A further object of the present invention is to provide a method of transducer manufacture utilizing a low temperature metal melt to cover the transducer leads thereby achieving relatively complete isolation between transmit and receive channels.

Other objects and advantages of the invention will become 4more fully apparent and better understood from the following description of a preferred embodiment of the invention, as illustrated in the accompanying drawings, in which:

FIG. 1 shows a cutaway side view of 'an illustrative embodiment of the present invention; and

FIG. 2 shows a front face view of the transducer shown in FIG. 1.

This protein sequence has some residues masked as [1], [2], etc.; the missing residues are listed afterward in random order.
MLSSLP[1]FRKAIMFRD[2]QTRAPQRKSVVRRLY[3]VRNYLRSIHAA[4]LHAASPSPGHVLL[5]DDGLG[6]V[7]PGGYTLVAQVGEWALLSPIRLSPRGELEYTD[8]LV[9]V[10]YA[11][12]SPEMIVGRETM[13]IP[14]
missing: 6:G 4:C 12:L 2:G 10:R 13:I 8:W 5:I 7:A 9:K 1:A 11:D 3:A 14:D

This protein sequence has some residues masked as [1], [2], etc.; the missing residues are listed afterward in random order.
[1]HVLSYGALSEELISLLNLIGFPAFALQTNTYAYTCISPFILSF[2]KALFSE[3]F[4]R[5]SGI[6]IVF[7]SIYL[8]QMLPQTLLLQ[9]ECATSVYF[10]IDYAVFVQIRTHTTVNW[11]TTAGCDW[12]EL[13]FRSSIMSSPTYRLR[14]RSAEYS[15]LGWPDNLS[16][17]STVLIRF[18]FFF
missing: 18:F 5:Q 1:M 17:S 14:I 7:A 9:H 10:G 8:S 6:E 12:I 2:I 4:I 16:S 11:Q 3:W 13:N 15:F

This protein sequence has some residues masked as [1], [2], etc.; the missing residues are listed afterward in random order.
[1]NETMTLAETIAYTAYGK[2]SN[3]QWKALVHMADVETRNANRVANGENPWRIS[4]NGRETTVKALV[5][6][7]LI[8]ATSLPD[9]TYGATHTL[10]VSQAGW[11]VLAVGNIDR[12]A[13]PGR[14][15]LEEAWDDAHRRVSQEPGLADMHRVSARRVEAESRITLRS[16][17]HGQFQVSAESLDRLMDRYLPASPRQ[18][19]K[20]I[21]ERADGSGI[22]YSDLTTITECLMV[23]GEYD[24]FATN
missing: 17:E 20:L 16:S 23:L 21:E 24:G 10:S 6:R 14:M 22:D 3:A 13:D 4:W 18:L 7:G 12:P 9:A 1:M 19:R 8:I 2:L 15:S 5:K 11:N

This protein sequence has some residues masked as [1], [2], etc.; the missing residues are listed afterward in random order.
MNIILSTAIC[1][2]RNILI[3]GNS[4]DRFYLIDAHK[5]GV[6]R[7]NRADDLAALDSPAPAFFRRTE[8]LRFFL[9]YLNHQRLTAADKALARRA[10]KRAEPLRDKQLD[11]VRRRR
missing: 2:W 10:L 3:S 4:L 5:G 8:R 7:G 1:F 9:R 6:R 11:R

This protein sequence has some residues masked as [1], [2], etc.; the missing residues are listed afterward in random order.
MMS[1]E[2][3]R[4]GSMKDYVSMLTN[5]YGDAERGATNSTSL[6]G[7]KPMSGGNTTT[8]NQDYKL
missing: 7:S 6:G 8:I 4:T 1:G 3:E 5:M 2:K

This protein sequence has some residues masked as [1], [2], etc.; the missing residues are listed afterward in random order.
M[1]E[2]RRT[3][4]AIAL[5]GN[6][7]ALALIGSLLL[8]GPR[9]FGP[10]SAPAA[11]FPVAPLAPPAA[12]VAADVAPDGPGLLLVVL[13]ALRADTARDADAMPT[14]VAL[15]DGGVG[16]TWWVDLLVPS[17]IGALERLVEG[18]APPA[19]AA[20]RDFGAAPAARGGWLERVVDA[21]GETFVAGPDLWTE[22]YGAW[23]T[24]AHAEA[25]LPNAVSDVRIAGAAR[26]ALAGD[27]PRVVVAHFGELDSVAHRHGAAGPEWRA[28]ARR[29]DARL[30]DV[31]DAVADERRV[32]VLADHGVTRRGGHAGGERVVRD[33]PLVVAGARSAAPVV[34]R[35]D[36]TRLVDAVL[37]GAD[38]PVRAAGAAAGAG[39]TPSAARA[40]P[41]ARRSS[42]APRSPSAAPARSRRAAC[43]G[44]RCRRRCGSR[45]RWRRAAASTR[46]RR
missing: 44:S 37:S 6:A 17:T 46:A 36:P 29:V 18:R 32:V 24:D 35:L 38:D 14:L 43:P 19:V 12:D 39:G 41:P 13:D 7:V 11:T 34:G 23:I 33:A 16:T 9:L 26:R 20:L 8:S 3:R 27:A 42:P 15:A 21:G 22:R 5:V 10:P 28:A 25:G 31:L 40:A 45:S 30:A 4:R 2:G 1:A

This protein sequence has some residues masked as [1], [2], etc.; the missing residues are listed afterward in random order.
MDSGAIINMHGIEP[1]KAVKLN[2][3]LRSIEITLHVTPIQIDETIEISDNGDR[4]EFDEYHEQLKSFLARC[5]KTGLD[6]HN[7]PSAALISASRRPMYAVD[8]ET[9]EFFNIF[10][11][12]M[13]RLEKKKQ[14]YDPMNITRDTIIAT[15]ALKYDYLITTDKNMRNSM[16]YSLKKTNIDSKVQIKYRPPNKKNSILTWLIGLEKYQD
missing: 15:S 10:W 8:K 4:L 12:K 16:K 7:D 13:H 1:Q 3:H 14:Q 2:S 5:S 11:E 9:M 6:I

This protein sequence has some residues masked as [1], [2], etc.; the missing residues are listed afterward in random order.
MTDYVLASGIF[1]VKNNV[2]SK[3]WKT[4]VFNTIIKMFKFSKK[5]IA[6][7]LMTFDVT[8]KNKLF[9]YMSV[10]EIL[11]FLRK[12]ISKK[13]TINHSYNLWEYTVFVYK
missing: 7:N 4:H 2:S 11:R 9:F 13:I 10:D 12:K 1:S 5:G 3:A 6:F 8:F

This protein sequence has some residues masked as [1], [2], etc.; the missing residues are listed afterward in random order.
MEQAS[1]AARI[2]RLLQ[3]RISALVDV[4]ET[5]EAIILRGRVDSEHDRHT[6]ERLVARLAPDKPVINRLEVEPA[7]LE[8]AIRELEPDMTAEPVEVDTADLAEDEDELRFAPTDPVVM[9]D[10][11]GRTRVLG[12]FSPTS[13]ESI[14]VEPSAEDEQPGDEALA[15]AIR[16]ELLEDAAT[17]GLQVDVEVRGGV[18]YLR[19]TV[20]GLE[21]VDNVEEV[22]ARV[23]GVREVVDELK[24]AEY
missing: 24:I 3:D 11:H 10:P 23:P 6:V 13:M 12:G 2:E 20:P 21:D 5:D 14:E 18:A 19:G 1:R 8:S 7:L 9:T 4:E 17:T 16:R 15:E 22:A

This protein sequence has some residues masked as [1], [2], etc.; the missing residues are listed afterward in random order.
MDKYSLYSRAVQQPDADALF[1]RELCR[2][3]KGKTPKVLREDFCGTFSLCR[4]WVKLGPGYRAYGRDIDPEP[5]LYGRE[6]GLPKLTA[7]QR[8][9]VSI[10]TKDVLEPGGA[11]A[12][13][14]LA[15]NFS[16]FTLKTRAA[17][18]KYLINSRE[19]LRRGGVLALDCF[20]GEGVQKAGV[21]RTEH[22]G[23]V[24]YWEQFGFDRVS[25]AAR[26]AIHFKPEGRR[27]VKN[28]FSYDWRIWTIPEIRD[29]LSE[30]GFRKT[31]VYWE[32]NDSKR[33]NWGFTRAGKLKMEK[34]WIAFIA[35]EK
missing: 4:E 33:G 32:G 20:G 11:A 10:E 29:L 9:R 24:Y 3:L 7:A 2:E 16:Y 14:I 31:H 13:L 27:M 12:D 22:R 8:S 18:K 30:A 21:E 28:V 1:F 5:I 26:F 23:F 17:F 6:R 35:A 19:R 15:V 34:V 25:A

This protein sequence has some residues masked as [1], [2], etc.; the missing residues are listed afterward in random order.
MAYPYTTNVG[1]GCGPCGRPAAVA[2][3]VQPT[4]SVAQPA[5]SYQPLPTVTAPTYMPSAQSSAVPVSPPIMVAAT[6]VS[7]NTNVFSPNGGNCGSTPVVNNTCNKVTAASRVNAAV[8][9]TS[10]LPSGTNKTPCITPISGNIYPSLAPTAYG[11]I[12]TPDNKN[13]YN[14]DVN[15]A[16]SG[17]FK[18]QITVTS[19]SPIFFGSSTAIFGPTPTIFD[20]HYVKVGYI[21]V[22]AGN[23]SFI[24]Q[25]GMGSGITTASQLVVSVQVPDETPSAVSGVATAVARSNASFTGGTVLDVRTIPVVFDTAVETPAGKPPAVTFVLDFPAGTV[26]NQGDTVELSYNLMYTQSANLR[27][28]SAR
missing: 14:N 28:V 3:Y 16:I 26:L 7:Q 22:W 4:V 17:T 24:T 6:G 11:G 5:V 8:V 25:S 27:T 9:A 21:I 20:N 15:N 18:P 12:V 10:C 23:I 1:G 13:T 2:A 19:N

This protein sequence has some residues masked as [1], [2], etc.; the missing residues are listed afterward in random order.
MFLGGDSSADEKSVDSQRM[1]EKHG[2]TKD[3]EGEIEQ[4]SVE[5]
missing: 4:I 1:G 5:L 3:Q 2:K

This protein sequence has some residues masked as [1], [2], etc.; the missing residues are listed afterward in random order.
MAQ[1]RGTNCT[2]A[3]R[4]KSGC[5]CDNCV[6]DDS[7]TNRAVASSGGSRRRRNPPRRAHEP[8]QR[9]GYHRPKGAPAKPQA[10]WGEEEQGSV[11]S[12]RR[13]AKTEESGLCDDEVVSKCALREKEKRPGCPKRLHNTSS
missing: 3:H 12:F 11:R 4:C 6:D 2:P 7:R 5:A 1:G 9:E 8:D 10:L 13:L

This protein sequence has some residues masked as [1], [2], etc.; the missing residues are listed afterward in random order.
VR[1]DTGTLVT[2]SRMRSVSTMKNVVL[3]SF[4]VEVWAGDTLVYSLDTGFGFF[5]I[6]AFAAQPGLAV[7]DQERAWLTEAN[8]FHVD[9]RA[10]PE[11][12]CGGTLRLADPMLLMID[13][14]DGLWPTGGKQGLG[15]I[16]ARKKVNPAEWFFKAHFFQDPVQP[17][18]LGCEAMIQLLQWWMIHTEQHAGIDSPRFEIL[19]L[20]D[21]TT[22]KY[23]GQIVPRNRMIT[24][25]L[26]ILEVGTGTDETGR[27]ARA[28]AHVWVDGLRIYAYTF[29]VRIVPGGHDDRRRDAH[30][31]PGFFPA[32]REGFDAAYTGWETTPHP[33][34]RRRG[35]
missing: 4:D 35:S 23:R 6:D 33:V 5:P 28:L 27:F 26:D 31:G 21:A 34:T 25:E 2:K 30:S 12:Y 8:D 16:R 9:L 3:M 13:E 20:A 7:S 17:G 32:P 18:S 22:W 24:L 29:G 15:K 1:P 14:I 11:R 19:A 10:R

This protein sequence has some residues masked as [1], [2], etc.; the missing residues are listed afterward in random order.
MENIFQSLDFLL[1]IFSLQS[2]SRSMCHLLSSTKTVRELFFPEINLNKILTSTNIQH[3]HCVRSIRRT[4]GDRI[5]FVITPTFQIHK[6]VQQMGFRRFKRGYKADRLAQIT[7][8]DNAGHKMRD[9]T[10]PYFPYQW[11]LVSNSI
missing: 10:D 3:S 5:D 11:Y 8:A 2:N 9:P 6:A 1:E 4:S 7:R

Referring now to the drawings, there is shown a pair of crystals 12 and 13 held in concentric relation by the supporting case structure 11 of the transducer. Springs 13 and 19 form biased electrodes making electr-ical contact with the coated back surface of the respective crystals. These spring electrodes are isolated from the metallic case structure by insulation sleevings 20 and 21, while the back face of each crystal is insulated from the case by insulation means 23. This insulation covering 23 is perforated to perm-it contact between the electrode and the crystal. Shielded leads 14 and 15 are shown with the center conductor of each making electrical contact to the signal source 31 and to the signal receiver 32, respectively, and to the respective electrodes 18 and 19. This electrode-wire connection is shown as a solder connection 25 and the connection between the electrode and the crystal is shown as a solder connection 26. Insulation means 24 cover the spring electrode chambers at the back end and have a hole punched therethrough to allow the wires from the shielded leads to make contact with the electrodes. This insulation serves as both a retaining means to hold the spring electr-ode in place and provides electrical insulation sealing off the electrode chambers from the rest of the transducer. Insulation means `16 and 17 in the form of epoxy cement mechanically bonds and in addition insulates each of the shielded wires at the point of connection with the electrodes. The shields of the wires 14 and 15 are shown in FIG. 1, embedded in a metallic block 10, which in the novel method of manufacture of the present tranducer comprises a metal in the molten state at the time of application to the shields of these wires and is poured into the cavity formed by the case of the transducer 11 to insure a common electrical ground connection between the shields of these wires and the metallic case 11.